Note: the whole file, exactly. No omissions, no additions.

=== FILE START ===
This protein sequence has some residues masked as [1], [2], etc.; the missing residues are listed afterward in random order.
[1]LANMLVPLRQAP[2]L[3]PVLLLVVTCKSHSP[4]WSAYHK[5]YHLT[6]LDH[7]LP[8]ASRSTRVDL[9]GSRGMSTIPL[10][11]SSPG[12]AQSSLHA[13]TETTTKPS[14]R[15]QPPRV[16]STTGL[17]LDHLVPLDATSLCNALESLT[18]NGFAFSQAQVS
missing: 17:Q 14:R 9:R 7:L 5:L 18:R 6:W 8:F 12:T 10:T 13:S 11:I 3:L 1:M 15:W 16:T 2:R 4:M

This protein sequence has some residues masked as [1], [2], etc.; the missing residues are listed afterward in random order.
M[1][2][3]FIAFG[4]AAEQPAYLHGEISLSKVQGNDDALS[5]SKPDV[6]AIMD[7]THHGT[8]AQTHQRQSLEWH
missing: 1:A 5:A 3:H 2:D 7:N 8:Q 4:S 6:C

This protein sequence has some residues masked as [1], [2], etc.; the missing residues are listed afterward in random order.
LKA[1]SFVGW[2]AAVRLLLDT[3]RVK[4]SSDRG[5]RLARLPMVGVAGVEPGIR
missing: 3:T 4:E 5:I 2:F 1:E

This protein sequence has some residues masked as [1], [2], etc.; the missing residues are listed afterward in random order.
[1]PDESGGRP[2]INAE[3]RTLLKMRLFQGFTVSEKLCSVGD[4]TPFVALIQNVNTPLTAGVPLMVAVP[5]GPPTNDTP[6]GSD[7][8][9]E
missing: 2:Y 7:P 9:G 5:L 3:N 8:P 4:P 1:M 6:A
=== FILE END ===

This protein sequence has some residues masked as [1], [2], etc.; the missing residues are listed afterward in random order.
[1]LANMLVPLRQAP[2]L[3]PVLLLVVTCKSHSP[4]WSAYHK[5]YHLT[6]LDH[7]LP[8]ASRSTRVDL[9]GSRGMSTIPL[10][11]SSPG[12]AQSSLHA[13]TETTTKPS[14]R[15]QPPRV[16]STTGL[17]LDHLVPLDATSLCNALESLT[18]NGFAFSQAQVS
missing: 17:Q 14:R 9:R 7:L 5:L 18:R 6:W 8:F 12:T 10:T 13:S 11:I 3:L 1:M 15:W 16:T 2:R 4:M

This protein sequence has some residues masked as [1], [2], etc.; the missing residues are listed afterward in random order.
M[1][2][3]FIAFG[4]AAEQPAYLHGEISLSKVQGNDDALS[5]SKPDV[6]AIMD[7]THHGT[8]AQTHQRQSLEWH
missing: 1:A 5:A 3:H 2:D 7:N 8:Q 4:S 6:C

This protein sequence has some residues masked as [1], [2], etc.; the missing residues are listed afterward in random order.
LKA[1]SFVGW[2]AAVRLLLDT[3]RVK[4]SSDRG[5]RLARLPMVGVAGVEPGIR
missing: 3:T 4:E 5:I 2:F 1:E

This protein sequence has some residues masked as [1], [2], etc.; the missing residues are listed afterward in random order.
[1]PDESGGRP[2]INAE[3]RTLLKMRLFQGFTVSEKLCSVGD[4]TPFVALIQNVNTPLTAGVPLMVAVP[5]GPPTNDTP[6]GSD[7][8][9]E
missing: 2:Y 7:P 9:G 5:L 3:N 8:P 4:P 1:M 6:A